The Bihari of Fiji are immigrants from India. As a result of depressed social conditions in India during the late 19th and early 20th century, numerous Indian Hindus and Muslims signed five-year contracts to work as indentured servants in the Fiji Islands sugar cane fields.
However, the traumatic move pushed them into even greater economic turmoil in a strange land. Herded into a ship's cramped quarters, they were forced to eat, drink, and live next to people of every caste. Such close associations threatened their own caste identity. The plantation system in Fiji and the native Fijians, who looked on them with contempt, further added to the loss of their Indian value systems. When their contract was completed, many leased land and remained as peasant farmers, and as the years passed, most Bihari lost their ties with India. Today, most of Fiji is a mixture of groups with a variety of different social, ethnic, and religious origins.
The original tenant structure was supposed to be small enough so the tenant could farm the holding without outside help. Although it is possible for a farmer to grow most of the rice and vegetables his family needs, this rarely happens. Instead, farmers buy what they need and go into debt until the harvest brings in their yearly income. Bihari farmers commonly hire assistants to cut their share of cane.
Sugar cane and rice are the major crops, and these are counted on for economic survival. Today, most Bihari farmers still lease their land. Almost all cane farmers have either horses or bulls as work animals and all families have at least one milk cow for their own use.
The quality and materials making up the various farm buildings vary according to the owner's wealth. Structures may be only small thatched huts with dung-plastered floors or they may be larger, well-built iron-roofed houses.
Rural Bihari Indians generally live on isolated homesteads scattered throughout areas where land is available for lease. These homesteads make up a settlement (a geographic term that does not necessarily identify a single social community). A settlement headman is responsible for keeping order in the isolated rural areas and for reporting serious offenses to the district government (Fiji is part of the British Commonwealth).
A country store is usually nearby, and these are social centers as well as supply stations. The Bihari generally construct schools for their own children, who often surpass their Fijian counterparts. A small urban population, composed of shopkeepers, tailors, or other trades, has evolved among the Bihari.
Typical Hindu roles of caste and religion appear to be modified on Fiji. In India an individual is born into a particular caste associated with a trade or profession. These castes are ranked from high to low in terms of purity or pollution. One could marry only within one's caste and members of different castes usually have nothing to do with one another. On Fiji, however, marriage according to caste is no longer mandated.
Religious association is a definite barrier, and tension does exist between the Bihari Hindus and Muslims. Both cultures normally keep obvious religious prohibitions. For example, following Hindu belief, most Hindus are reluctant to sell cattle for slaughter. And although both Muslims and Hindus generally observe feasts, fasts, festivals, and holy days, they have less significance for the whole community.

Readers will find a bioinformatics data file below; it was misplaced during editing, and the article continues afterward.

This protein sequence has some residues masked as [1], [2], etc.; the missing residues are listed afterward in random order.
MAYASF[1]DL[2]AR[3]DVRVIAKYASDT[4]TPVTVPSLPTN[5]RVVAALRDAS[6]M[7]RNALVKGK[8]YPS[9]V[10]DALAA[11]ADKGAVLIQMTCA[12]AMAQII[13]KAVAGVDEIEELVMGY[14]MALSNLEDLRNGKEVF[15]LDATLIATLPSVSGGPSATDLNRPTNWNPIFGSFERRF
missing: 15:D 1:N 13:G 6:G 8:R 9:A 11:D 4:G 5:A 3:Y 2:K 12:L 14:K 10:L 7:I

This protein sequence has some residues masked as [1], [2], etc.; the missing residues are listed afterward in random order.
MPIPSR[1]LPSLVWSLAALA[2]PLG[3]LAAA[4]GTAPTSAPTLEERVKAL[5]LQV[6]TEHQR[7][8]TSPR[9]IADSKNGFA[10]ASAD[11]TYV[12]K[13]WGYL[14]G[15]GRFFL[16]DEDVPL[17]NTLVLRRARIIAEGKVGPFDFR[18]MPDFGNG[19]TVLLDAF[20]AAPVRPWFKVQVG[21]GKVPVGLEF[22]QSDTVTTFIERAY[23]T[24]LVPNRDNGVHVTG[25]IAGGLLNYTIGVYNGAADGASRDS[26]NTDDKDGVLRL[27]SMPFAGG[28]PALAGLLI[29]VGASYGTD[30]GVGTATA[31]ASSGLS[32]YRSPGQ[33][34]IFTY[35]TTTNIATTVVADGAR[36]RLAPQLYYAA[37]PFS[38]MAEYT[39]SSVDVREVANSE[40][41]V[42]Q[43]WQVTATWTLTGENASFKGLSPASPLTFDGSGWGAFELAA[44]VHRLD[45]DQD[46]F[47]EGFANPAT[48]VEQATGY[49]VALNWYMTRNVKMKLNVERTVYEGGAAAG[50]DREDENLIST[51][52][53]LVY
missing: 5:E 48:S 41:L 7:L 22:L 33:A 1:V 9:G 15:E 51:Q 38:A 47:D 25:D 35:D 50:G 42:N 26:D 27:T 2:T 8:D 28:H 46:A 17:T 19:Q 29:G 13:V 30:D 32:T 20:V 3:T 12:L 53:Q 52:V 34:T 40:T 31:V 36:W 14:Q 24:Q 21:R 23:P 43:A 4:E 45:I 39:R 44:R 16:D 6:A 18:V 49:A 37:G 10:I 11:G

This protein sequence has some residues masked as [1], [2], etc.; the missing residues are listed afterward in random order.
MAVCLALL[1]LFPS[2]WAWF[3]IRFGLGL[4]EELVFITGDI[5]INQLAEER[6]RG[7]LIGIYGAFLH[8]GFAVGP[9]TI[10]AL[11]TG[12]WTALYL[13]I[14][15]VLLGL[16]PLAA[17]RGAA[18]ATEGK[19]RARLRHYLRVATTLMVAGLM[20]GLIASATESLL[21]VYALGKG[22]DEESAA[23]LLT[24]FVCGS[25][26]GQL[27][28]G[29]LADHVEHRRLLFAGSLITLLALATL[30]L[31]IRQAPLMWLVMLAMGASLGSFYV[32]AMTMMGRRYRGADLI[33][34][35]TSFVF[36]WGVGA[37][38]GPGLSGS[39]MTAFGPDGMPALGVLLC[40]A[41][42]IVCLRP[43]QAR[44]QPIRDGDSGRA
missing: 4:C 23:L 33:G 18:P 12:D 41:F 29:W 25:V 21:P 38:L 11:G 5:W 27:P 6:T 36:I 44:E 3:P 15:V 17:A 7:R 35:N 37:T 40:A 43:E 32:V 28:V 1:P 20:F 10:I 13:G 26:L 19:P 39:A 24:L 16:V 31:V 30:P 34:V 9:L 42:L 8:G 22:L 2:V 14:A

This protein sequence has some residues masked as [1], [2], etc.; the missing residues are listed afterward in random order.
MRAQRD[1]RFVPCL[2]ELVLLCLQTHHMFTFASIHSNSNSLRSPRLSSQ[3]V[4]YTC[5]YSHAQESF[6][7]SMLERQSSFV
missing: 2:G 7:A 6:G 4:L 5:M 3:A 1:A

Few of the Bihari are Christians. Hindus represent the majority and Muslims make up much of the remainder. Scriptures have been translated into Bihari, and the Jesus film is available in the Bihari language.
* Pray that God will strengthen and protect the small number of believers among the Bihari in Fiji.
* Pray that their lives will be a strong witness for the Gospel.
* Ask God to reveal Himself to the Bihari through the Christians among them.
* Ask God to create a hunger in the hearts of the Bihari and an openness to the Gospel of Jesus Christ.
* Ask the Lord of the harvest to send forth laborers to the Bihari in Fiji.
* Pray for the effective use of the Jesus film.
* Ask the Holy Spirit to soften the hearts of Bihari Hindus and Muslims towards Christians so they will be receptive to the Gospel.
* Ask the Lord to raise strong local churches among the Bihari.
|Profile Source: Bethany World Prayer Center|
|Global Prayer Digest: 2006-06-09|
|People Name General||Bhojpuri Bihari|
|People Name in Country||Bhojpuri Bihari|
|Population in Fiji||27,000|
|Progress Scale||2 ●|
|Alternate Names||Bihari, Deswali, Hindi, Indo-Mauritian, Indo-Mauritian Muslim, Marathi, Tamil, Telugu, Urdu, Urdu Speakers|
|Primary Language||Bhojpuri (27,000 speakers)|
|Language Code||bho Ethnologue Listing|
|Written||Yes ScriptSource Listing|
|People Groups||Speaking Bhojpuri|
Primary Language: Bhojpuri
|Bible Translation ▲||Status (Years)|
|Bible Portions||Yes (1911-1982)|
|New Testament||Yes (1999-2006)|
|Possible Print Bibles|
|Forum of Bible Agencies|
|World Bible Finder|
|Resource Type ▲||Resource Name|
|Audio Recordings||Audio Bible teaching (GRN)|
|Audio Recordings||Online New Testament (FCBH)|
|Audio Recordings||Oral Bible stories in Bhojpuri|
|Audio Recordings||Story of Jesus audio (Jesus Film Project)|
|Film / Video||God's Story Video|
|Film / Video||Jesus Film: view in Bhojpuri|
|Film / Video||Magdalena (Jesus Film Project)|
|Film / Video||My Last Day (Jesus Film Project Anime)|
|Film / Video||Story of Jesus for Children (JF Project)|
|General||Got Questions Ministry|
|Text / Printed Matter||Online Bible (Bibles India)|
|Text / Printed Matter||Online Bible (Bibles India)|
|Text / Printed Matter||World Missionary Press Booklets|
|Major Religion ▲||Percent|
|Christianity (Evangelical 1.00 %)||
|Other / Small||
|Christian Segments ▲||Percent|